Aku Boat Nisei

Discussion in 'Hawaii Fishing Reports' started by Morris Lures, Apr 28, 2010.

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  1. Morris Lures

    Was at Heeia Kea Harbor around 530 checking it out and i saw the Aku Boat Nisei unloading some big otaru looked like 20-25 with some big ones and small ones mixed in. Looked like they were unloading for a while but while i was there is saw them unload atlest 250-300 pieces.
  2. cheehuli

    Yup those guys pound em pretty hard. They get good prices for their fish too, since they put lots of effort into caring for and storing them. My good friend used to hook fish on that boat.
  3. Morris Lures

    Yeah all the fish i saw them off load looked like they took good cair.
  4. navyaircrew

    Nisei offloading Otadu = crappy price for all other fisherman dropping off AKU here and there... You could catch an AKU and pet it, feed it, keep it in an aquarium then drop it off fresh at the block and you'd still get a lower price then they get for their fish...
  5. East Side

    If get Kula kai's fish at the auction you'd make out alright...most the time i see their loads @ the block suckin fish look HAD IT, almost no comparison between the two boats.

    But honestly i think it's a mistake for anyone to be taking any aku or shibi under 10lbs. It's easier to just create a relastionship with a market...some places will give you decent coin you just gotta look & talk story. For example i get $2-2.50lb set price where i go...now tell me auction is gonna give you $2 on average for mice? Thier gonna cater to the longline boy$ 9 times outta 10.

    Just a heads up!
  6. popoki

    no forget guys that work the Nisei are doing for a living, not as a supplement or rec buisiness
  7. navyaircrew

    i'm not knocking the Nisei at all.... they do what they do... with so few AKU boats now, i think it's the only one left... but as mentioned... i haven't beaten down the bushes to find a steady buyer at a even keel price... just want what is fair to replenish fuel.. that's all... one weekend it's $2.90 or more... next it's .80 so... geez...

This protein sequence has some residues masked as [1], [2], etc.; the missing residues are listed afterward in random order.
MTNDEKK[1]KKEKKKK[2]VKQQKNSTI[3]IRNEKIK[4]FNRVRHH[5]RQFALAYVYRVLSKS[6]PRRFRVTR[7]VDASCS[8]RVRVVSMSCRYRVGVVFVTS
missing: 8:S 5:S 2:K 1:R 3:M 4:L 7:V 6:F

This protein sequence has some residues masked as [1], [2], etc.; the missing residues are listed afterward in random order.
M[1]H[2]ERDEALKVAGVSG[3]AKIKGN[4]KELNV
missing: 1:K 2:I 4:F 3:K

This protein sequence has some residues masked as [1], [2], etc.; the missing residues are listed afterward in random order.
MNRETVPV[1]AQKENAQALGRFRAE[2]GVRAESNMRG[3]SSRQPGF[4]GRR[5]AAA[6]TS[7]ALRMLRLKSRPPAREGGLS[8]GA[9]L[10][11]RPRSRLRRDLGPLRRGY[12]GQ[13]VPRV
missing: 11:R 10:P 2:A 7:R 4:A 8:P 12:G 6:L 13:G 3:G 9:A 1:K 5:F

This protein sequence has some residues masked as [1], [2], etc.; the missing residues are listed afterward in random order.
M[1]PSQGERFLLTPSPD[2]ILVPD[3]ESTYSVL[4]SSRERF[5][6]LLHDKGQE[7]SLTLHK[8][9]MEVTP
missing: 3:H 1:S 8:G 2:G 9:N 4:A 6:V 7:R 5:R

8. jeffhi

    Thats a good point, those guys do it every day to put food on the table...not for fun. Those aku boats are a cool part of Hawaii's fishing history too, awesome to see them in action once in a while.

    I think the block likes consistency in their fish quality, thats one of the (many) reasons the LL and aku boats get consistently higher pricing on their fish. With the small boats, there is so much variability in handling practices and icing, etc, buyers probably feel like its a bigger risk, especially with tunas.

    I probably opened a can of worms here, sorry to jack the thread!
  9. cheehuli

    No kidding! Da Kula Kai does not give a damn about providing a good product to the market. They don't put the fish away until they are pau hooking! My good friend I mentioned before worked on both of these boats and said it's like night and day between the two. Apparently the Kula Kai is just another Batu statistic now......very sad to see a boat with such nostalgia being given a bad rep.
  10. invictus

    Help out a Ha'ole, what type of fish in an Otaru? Know a Aku is what we call a Skippy.
  11. Smudge

    Otaru is a BIG skippy. 20+lbs. Aku is a little one.... Poke, sashimi and fried aku bones!!! I'm hungry!
  12. jagerhunchback

    it's not so much a consistency issue as they fish brokers get to check out the quality of the fish. i believe its more of a bruddah bruddah da kine hook up for the LL boats seeing as how the oahu charter fleet gets gang raped at auction vs. the LL fleet. best bet for profit is to just fish mahimahis or onos or find your own market on oahu and sell to restaurants/buyers direct. its the convenience of the block that keeps everyone going there.
  13. popoki

    its definately a consistency thing, anybody who has a market for anything in the world will always go to the guy who can provide the best product for the cheapest price consistently. with that said I'm sure the Skip of the Nisei has built a rep with someone at the block, he would be a fool not to. the best way I can analagize this is, its like taking a knife to a gun fight you might win everynow and then but the guns gonna win the most...
  14. Jimbobway

    Any one who has a problem with commercial boats dictating tempo at a commercial market needs to sit down and think a little about perspective, and where they fit into that food chain.
  15. chris_lavoie

    We call them Otado because thats what the japanese call them, it is the largest of the aku fish and thats all there is to it it's just a big aku, aku is in the tuna family as i think you know the english name is skip jack tuna. Aku boat fishing came from Okenawa Japan when they came to Hawaii they built the first Aku Boats.